The solution to the national education crisis calls for wide-ranging structural and systemic reform, a process that requires time, commitment and consensus. Meanwhile millions of children receive no schooling and millions more receive an education of poor quality. But there is hope. Instead of waiting for the government to take action, organisations, communities and individuals across the country are finding local-level solutions. And in some cases government officials are part of this movement to bring better schooling to the children of Pakistan.

Meet Muhammad Ansar Kamal, District Monitoring Officer (DMO) Bhakkar, a local government official rapidly gaining a reputation as an education crusader and problem-solver. “Education is the one thing I am most passionate about,” he says. “I see it as a personal failure if my district falls behind. I want my district to be the one that comes first.”

With this attitude, Kamal has improved the performance of every district where he has been posted, starting with Khushab in 2002, where he spend four years as DMO, followed by four yeas as DMO Khanewal. In 2010 he was posted to the district of Chiniot. “When I arrived in Chiniot, 90 per cent of government schools didn’t have running water or working toilets,” Kamal recalls.

Kamal undertook a series of field visits to understand how schools operated in the district and developed a system to monitor their progress. He set up clusters of schools, each typically consisting of five schools, and selected a senior teacher from one of the schools to be responsible for monitoring and evaluating the cluster. This helped Kamal track enrolment, retention, infrastructure and the quality of education.

“For me to be able to do my job properly, I need to motivate people,” he says. “You can’t just expect people to work for the sake of it, you have to give them a reason.” Kamal secured 200 million rupees for the district and spent the money on paying salaries, buying furniture and making improvements to the schools. “Just changing the environment has a massive impact,” he explains, and sometimes it is as simple as a coat of paint. “We put colour in the classrooms, painted furniture and walls, and got proper desks.” By creating a better environment, teacher performance improved and students were more eager to learn.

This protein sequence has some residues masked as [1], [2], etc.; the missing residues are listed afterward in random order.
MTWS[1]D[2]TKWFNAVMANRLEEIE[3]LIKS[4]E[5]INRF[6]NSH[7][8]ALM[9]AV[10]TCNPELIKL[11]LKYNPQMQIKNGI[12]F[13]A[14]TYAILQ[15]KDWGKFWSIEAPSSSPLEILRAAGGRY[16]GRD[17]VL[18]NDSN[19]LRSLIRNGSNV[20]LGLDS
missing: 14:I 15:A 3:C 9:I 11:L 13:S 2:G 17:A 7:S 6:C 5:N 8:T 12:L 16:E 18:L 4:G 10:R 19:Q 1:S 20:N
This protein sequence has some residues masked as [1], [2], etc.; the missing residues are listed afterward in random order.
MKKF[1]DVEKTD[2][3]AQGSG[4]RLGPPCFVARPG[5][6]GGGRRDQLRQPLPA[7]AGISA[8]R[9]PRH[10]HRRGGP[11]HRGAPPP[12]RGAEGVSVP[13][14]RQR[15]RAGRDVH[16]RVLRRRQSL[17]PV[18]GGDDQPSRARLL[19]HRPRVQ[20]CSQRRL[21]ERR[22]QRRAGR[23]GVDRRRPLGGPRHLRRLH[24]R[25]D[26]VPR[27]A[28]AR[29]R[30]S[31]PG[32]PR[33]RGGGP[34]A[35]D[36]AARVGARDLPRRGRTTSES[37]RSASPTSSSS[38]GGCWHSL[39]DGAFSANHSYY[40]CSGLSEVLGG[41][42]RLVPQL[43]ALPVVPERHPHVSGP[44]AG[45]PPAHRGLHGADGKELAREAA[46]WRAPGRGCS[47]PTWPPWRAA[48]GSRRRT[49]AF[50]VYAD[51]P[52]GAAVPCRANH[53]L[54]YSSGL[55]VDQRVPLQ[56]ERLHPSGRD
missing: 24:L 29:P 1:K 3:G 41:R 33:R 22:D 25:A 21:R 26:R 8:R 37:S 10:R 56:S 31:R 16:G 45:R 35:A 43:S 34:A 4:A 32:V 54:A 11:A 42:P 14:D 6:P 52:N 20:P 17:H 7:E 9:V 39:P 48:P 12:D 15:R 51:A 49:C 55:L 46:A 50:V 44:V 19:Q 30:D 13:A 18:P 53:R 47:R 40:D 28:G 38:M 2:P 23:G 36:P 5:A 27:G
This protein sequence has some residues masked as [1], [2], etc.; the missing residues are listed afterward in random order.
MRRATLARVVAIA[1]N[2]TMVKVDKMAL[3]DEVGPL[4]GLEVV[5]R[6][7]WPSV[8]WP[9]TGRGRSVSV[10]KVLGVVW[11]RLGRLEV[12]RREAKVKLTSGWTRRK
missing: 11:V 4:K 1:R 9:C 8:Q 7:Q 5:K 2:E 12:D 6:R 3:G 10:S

Kamal believes in engaging with parents at every opportunity. He makes himself available to parents and school administrators and encourages district education officers to do the same. “I give them my contact number and the numbers of the local education officer, so they can reach out to us.”

Another challenge is to ensure that teachers are posted on the basis of merit and that politics does not interfere with appointments. “We made sure that no teacher in a single-teacher school is transferred for at least a year, regardless of politics. These teachers are often desperate to be transferred out and will try to use political influence to make that happen. But that means there is no consistency in that school, which affects the quality of learning.”

In every district where Kamal has worked, he has found district education officers to be cooperative and eager to see improvement in the schools system. “There has been a wave of change in attitudes,” he says. “When there is a chief minister who is doing quarterly school rankings, you can’t afford to fail. Why should it be our district that fails in the rankings? Everyone sees these rankings and you have to work to improve them.”

Kamal acknowledges that the reason he was posted to Chiniot is because it was performing poorly in the provincial education rankings. After two years, its education indicators were vastly improved. The literacy rate rose from 34 per cent in 2010 to more than 40 per cent in 2012. By the end of 2012, Chiniot appeared in the top 10 districts in the province for English, Urdu and mathematics.

After his tenure in Chiniot, Kamal is now posted in Bhakkar, another district that has performed poorly in provincial rankings. If his track record is anything to go by, Bhakkar is set to see its government schools transformed over the next few years.

The story of DMO Kamal proves that an overburdened bureaucracy traditionally thought to be averse to change contains many dedicated individuals who are eager to see change happen on the ground. His experience also demonstrates that simple measures are sometimes enough to set in motion a great transformation. All it takes is a few government officials who believe in the cause od education and in their duty to serve the people.